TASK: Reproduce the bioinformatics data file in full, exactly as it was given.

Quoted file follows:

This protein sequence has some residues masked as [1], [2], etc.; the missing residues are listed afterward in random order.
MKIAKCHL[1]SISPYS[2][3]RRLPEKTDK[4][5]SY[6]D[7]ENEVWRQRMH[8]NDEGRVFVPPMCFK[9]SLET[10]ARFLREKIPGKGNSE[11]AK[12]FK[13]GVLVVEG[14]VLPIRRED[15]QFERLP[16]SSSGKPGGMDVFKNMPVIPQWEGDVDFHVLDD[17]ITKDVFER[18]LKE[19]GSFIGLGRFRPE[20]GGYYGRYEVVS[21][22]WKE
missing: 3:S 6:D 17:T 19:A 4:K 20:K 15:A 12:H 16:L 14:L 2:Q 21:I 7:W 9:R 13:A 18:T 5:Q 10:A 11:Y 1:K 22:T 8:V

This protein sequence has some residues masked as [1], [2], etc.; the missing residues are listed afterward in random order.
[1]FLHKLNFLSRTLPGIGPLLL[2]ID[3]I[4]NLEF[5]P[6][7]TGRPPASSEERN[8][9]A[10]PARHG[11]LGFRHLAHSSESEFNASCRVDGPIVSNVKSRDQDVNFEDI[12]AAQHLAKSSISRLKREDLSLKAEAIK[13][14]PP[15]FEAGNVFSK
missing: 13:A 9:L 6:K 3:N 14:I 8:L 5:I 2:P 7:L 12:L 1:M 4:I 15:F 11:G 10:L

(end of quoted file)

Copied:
This protein sequence has some residues masked as [1], [2], etc.; the missing residues are listed afterward in random order.
MKIAKCHL[1]SISPYS[2][3]RRLPEKTDK[4][5]SY[6]D[7]ENEVWRQRMH[8]NDEGRVFVPPMCFK[9]SLET[10]ARFLREKIPGKGNSE[11]AK[12]FK[13]GVLVVEG[14]VLPIRRED[15]QFERLP[16]SSSGKPGGMDVFKNMPVIPQWEGDVDFHVLDD[17]ITKDVFER[18]LKE[19]GSFIGLGRFRPE[20]GGYYGRYEVVS[21][22]WKE
missing: 3:S 6:D 17:T 19:A 4:K 20:K 15:A 12:H 16:L 14:L 2:Q 21:I 7:W 9:R 13:A 18:T 5:Q 10:A 11:Y 1:K 22:T 8:V

This protein sequence has some residues masked as [1], [2], etc.; the missing residues are listed afterward in random order.
[1]FLHKLNFLSRTLPGIGPLLL[2]ID[3]I[4]NLEF[5]P[6][7]TGRPPASSEERN[8][9]A[10]PARHG[11]LGFRHLAHSSESEFNASCRVDGPIVSNVKSRDQDVNFEDI[12]AAQHLAKSSISRLKREDLSLKAEAIK[13][14]PP[15]FEAGNVFSK
missing: 13:A 9:L 6:K 3:N 14:I 8:L 5:I 2:P 7:L 12:L 1:M 4:I 15:F 11:G 10:L